Volume 456, Number 1, September II 2006
|Page(s)||105 - 115|
|Published online||23 August 2006|
Structure and flux variability in the VLBI jet of BL Lacertae during the WEBT campaigns (1995–2004)
Istituto Nazionale di Astrofisica, Osservatorio Astronomico di Torino, via Osservatorio 20, 10025 Pino Torinese (TO), Italy e-mail: email@example.com
2 Max-Planck-Institut für Radioastronomie, Auf dem Hügel 69, 53121 Bonn, Germany
3 Department of Astronomy University of Michigan, 500 Church St. 830 Dennison, Ann Arbor, MI, 48109, USA
4 Metropolitan State College of Denver, Department of Physics, Campus Box 69, PO Box 173362, Denver, CO, 80217, USA
5 Instituto de Astrofísica de Andalucía (CSIC), Apartado 3004, 18080 Granada, Spain
6 Institute for Astrophysical Research, Boston University, 725 Commonwealth Ave., Boston, MA 02215, USA
7 Department of Physics and Astronomy, 203 Van Allen Hall, University of Iowa, Iowa City, IA 52242, USA
8 Metsähovi Radio Observatory, Helsinki University of Technology, Metsähovintie 114, 02540 Kylmälä, Finland
Accepted: 29 May 2006
BL Lacertae has been the target of several observing campaigns by the Whole Earth Blazar Telescope (WEBT) collaboration and is one of the best studied blazars at all accessible wavelengths. A recent analysis of the optical and radio variability indicates that part of the radio variability is correlated with the optical light curve. Here we present an analysis of a huge VLBI data set including 108 images at 15, 22, and 43 GHz obtained between 1995 and 2004. The aim of this study is to identify the different components contributing to the single-dish radio light curves. We obtain separate radio light curves for the VLBI core and jet and show that the radio spectral index of single-dish observations can be used to trace the core variability. Cross-correlation of the radio spectral index with the optical light curve indicates that the optical variations lead the radio by about 100 days at 15 GHz. By fitting the radio time lags vs. frequency, we find that the power law is steeper than expected for a freely expanding conical jet in equipartition with energy density decreasing as the square of the distance down the jet as in the Königl model. The analysis of the historical data back to 1968 reveals that during a time range of 16 years the optical variability was reduced and its correlation with the radio emission was suppressed. There is a section of the compact radio jet where the emission is weak such that flares propagating down the jet are bright first in the core region with a secondary increase in flux about 1.0 mas from the core. This illustrates the importance of direct imaging to the interpretation of multi-wavelength light curves that can be affected by several distinct components at any given time. We discuss how the complex behaviour of the light curves and correlations can be understood within the framework of a precessing helical jet model.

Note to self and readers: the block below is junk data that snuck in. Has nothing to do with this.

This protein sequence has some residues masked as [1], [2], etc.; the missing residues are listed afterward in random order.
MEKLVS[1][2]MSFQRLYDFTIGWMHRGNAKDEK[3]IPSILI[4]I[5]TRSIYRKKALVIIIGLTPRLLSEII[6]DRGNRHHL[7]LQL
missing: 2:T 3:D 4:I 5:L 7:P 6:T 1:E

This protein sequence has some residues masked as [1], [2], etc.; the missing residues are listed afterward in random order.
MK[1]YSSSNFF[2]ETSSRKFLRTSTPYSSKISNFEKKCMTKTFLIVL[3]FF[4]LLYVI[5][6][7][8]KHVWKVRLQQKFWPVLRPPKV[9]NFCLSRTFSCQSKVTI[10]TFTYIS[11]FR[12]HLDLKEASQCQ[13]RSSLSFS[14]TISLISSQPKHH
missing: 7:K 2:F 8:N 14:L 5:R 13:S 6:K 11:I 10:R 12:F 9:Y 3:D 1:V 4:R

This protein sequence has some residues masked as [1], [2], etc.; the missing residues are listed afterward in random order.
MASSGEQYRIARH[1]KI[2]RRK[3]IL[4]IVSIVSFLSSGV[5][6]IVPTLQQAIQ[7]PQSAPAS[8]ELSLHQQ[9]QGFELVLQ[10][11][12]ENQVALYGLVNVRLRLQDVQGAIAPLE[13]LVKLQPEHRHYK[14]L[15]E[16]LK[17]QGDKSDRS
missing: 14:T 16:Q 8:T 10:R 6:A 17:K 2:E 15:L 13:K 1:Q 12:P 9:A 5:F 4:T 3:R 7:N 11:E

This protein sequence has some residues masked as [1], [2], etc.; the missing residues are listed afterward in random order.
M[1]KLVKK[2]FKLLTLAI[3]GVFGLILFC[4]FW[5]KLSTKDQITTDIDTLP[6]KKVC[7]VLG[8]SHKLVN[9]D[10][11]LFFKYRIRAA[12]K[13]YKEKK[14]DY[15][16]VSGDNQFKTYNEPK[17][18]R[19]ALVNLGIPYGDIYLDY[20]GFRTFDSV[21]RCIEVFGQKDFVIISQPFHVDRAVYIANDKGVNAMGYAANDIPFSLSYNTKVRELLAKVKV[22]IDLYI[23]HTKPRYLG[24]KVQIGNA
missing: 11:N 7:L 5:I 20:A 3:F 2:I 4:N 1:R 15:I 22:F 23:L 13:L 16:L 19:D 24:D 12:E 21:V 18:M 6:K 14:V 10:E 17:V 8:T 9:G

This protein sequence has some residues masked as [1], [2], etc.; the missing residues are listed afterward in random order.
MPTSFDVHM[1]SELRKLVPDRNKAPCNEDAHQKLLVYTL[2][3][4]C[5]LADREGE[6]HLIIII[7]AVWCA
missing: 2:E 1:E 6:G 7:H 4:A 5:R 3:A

Key words: galaxies: active / galaxies: BL Lacertae objects: general / galaxies: BL Lacertae objects: individual: BL Lacertae / galaxies: jets / galaxies: quasars: general
© ESO, 2006
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